A Qualified Victory over Anti-Semites at Britain’s Most Prestigious Medical Journal

Sept. 13 2017

Between 2001 and 2014, the Lancet, one of the world’s oldest scientific journals, published 264 articles on Palestinians or the Israel-Palestinian conflict. Instead of reporting on any medical research, most libelously blamed the Jewish state for medical problems among Palestinians. This stopped abruptly in 2014 when, after extended pressure, the editor, Richard Horton, visited Israel, spending time at a Haifa hospital and meeting with physicians. At the end of his visit, he gave a speech expressing “regret” over one particularly grotesque open letter during that year’s Gaza war and acknowledging that he had greatly misunderstood Israel—although he has yet to apologize explicitly or retract any of the malicious articles that previously appeared. Gerald Steinberg examines this story and what lesson can be drawn from it:

[T]he publication of the [2014] Gaza letter and the criticism of its crudely anti-Semitic dimensions made the systematic demonization of Israel and support for the Palestinian cause too costly. The effort led by major medical and scientific figures to convince Reed Elsevier, the Lancet’s publisher, to remove Horton as editor was a tangible threat that had continued for a number of years. The attempts by his old allies to counter this pressure were insufficient, and Horton apparently realized that to maintain his position, he had to reverse course. . . .

In looking beyond Horton to other cases in which scientific and medical professionals abuse their positions to promote anti-Semitism and false allegations that demonize Israel, “naming and shaming” can play a central role when there is sufficient leverage. Horton’s public reputation was important to him, and as soon as he saw that this reputation was endangered, he moved to limit the damage.

In contrast, Steven Rose—a British professor of biology and a leader of the anti-Israel academic boycott—embraced his radical reputation, including demonization of Israel. There was no source of leverage on Rose—he could not be forced out of his position over his political actions. . . .

[Thus], while naming and shaming worked in the case of the Lancet, particularly because of Horton’s lack of due diligence in vetting crudely anti-Semitic authors, . . . it is difficult to extend the same approach to other examples. The case of Horton and the Lancet are important for understanding political warfare, but at the same time, the ability to apply the relevant tactics and strategy is limited.

Read more at Tower

More about: Anti-Semitism, Anti-Zionism, Israel & Zionism, Lancet


The EU Violates International Law, Steals Palestinian Land, and Then Demands Compensation from Israel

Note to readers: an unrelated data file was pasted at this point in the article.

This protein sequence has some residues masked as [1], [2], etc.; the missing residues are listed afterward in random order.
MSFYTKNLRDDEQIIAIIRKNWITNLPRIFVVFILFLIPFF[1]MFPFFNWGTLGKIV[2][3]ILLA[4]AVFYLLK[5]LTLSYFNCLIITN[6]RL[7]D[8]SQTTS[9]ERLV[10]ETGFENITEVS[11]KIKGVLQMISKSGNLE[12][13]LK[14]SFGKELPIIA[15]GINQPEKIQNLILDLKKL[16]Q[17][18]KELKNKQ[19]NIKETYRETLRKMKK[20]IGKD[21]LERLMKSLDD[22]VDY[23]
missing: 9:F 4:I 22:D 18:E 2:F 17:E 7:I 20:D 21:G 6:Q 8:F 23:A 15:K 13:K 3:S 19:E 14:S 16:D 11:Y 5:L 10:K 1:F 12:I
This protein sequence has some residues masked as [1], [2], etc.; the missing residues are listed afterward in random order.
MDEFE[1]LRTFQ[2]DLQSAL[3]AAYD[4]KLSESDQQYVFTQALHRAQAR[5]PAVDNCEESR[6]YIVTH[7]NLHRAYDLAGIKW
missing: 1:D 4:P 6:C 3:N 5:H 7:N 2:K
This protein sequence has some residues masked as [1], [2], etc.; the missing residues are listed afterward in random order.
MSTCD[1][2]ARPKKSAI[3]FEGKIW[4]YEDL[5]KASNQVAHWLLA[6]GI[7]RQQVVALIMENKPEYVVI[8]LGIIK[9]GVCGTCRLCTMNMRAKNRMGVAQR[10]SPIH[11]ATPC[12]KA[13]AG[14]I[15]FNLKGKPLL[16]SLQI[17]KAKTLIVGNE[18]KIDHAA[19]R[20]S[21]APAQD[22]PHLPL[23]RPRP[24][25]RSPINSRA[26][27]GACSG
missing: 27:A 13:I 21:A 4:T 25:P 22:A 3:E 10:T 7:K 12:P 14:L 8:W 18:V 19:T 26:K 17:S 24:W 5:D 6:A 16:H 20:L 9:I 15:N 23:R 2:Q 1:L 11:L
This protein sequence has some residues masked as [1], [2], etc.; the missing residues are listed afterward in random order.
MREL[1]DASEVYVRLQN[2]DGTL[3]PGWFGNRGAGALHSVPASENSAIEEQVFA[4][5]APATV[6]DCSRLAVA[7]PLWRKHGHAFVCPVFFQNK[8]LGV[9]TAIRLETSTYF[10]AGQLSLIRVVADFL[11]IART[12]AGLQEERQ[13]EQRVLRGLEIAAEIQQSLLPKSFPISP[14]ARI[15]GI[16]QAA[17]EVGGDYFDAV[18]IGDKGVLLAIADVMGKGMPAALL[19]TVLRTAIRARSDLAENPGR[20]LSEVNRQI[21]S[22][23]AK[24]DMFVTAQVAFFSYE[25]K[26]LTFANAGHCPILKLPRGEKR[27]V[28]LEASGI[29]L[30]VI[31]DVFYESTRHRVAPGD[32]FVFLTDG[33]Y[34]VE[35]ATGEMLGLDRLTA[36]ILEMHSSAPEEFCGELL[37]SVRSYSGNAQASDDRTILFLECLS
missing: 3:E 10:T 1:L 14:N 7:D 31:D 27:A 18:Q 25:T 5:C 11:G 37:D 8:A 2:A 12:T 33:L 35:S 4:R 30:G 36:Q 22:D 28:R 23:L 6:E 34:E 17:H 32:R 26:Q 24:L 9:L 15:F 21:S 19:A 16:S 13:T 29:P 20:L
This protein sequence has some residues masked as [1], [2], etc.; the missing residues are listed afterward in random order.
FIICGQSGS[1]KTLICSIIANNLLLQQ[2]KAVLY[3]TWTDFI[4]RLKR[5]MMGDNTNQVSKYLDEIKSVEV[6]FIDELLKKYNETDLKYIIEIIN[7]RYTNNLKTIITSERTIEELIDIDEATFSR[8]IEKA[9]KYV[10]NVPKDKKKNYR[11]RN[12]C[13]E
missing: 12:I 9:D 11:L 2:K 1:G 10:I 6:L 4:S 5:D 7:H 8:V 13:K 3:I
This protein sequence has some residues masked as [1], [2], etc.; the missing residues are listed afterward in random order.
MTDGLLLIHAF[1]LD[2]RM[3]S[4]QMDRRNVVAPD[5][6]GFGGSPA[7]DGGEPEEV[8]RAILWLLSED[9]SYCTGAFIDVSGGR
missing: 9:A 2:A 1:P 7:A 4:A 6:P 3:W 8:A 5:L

Nov. 17 2017

Last month, the eight European countries that make up the West Bank Protection Consortium sent a formal letter demanding €30,000 in compensation for two classrooms with solar panels that Israel dismantled in August. The letter, as Ruthie Blum explains, ignores the fact that the structures, located in part of the West Bank called Area C, were built in violation of international law:

[The 1995 agreement known as] Oslo II, which created the Palestinian Authority (PA), divides the West Bank into three geographical sections—Areas A, B, and C—and specifies which government controls each. Area C is under the military and civil jurisdiction of Israel alone. . . . Yet, for years, there has been non-stop building in Area C, . . . in a transparent effort to populate Area C with Palestinians. . . .

[The] Middle East analyst Bassam Tawil [has] noted massive “behind-the-scenes” Palestinian construction, the goal of which is “to create irreversible facts on the ground” and completely encircle Jerusalem. He points out that while Israel is condemned for any and every attempt to build housing in the West Bank and Jerusalem [which it never does in Area A, assigned by Oslo to the sole jurisdiction of the Ramallah], the Palestinian Authority has been undertaking, with impunity, a “colossal” construction project that is “illegal in every respect.” . . .

On a recent tour of the area, [another] Arab affairs expert, Khaled Abu Toameh, explained that this ongoing construction, funded mainly by the EU and Qatar, is made possible through the “confiscation” of privately owned tracts of Palestinian land by unlicensed contractors whose interest is solely financial. . . All they want, he said, is to line their pockets at the expense of helpless landowners, who are told that they must sacrifice their property to help the Palestinian Authority populate the area for political gain against Israel. . . .

It takes particular gall for European Union representatives to express “humanitarian” outrage at Israel for razing illegal structures in the West Bank—while the EU is in league with Palestinian criminals who have been brazenly stealing Arab-owned land.

Read more at Gatestone

More about: Europe and Israel, European Union, Israel & Zionism, Palestinian Authority, West Bank